Butley at Hubris Productions | Theater review
Hubris revives Simon Gray’s darkly comic portrait of a boozy professor.
What is it about academia that drives British professors to the bottle (in theater, at least)? Of all the romanticized character archetypes, the boozy, genius, middle-aged humanities tutor has been as recurring as it is confounding. One would think a white-collar gig reciting history’s greatest literature, seated in one of the world’s architectural and cultural meccas, would be more a luxury than a burden. Is it artistic disillusionment? Is it the premature satisfied resignation that comes with cushy tenure? Maybe it’s all that T.S. Eliot.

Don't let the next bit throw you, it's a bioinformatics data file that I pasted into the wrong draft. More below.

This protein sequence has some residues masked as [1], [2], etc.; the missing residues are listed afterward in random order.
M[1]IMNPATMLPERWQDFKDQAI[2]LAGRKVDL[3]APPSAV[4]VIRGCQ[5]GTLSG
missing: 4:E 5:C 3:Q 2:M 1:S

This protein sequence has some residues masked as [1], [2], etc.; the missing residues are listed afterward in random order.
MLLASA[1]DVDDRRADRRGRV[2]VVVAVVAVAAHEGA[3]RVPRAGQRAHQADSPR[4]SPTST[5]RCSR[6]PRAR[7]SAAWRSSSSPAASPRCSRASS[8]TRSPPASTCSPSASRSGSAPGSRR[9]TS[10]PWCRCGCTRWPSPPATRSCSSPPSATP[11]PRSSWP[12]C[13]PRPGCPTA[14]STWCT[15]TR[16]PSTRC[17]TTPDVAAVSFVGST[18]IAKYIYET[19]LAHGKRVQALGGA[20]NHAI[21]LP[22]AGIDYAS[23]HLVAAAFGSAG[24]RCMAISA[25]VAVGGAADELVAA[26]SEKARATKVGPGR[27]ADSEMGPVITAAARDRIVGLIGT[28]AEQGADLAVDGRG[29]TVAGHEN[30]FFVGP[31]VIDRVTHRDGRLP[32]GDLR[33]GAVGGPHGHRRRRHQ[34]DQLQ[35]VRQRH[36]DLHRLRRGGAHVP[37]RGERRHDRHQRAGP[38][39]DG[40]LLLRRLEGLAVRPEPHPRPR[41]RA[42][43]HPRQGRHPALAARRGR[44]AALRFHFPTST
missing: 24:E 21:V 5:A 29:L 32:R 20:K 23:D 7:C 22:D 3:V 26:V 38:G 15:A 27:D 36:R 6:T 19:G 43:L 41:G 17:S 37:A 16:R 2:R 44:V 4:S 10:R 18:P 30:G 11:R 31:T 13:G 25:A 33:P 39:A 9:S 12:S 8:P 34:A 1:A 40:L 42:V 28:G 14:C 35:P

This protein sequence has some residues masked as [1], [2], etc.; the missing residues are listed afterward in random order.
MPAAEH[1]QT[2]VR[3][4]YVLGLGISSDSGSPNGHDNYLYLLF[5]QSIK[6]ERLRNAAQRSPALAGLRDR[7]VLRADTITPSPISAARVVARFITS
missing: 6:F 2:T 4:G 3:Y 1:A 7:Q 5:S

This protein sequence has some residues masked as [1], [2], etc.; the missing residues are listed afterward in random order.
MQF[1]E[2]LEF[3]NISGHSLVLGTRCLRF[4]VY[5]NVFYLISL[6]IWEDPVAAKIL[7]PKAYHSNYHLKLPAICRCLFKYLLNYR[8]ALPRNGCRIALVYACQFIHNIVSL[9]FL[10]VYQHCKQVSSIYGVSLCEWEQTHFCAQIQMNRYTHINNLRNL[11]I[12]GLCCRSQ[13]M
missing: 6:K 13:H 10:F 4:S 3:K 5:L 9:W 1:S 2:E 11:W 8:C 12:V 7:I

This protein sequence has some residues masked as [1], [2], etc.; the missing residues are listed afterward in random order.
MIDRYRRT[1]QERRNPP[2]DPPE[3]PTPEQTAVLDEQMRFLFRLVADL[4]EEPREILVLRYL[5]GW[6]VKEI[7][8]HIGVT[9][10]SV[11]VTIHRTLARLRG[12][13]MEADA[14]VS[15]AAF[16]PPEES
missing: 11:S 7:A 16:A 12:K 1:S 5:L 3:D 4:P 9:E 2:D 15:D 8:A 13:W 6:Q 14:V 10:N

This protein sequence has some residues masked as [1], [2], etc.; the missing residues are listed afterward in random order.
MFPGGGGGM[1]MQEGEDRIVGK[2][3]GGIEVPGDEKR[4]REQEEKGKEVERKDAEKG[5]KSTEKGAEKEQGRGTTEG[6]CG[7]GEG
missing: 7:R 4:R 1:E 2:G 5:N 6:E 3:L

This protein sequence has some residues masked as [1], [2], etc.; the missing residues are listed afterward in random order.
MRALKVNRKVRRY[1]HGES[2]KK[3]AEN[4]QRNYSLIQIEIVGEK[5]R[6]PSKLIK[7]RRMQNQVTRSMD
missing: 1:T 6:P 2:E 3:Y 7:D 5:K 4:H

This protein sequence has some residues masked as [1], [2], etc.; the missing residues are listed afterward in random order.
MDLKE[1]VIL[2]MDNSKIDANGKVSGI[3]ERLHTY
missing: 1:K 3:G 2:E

Whatever it is, British playwright Simon Gray’s titular Butley has it bad. Quick with a joke and slow with a hint, Gray’s antihero loses his wife, male lover and handle on reality over the course of this 1971 dark comedy. Part of Hubris Productions’ “Season of Envy,” director Michael Graham’s capable production explores the frustrations of aging and the practical limitations of a bluesy c’est la vie attitude. Butley’s greatest delights come from Eric Zuber as the officemate and handsome, maturing object of the titular professor’s affection, conveying a subtle pity and sentiment known to anyone who’s shared a space with a former lover. Less layered is Hubris artistic director Jacob Christopher Green’s turn as Butley, whose lack of physical or romantic chemistry with his castmates makes him more of a one-note grating annoyance than a wilted hero.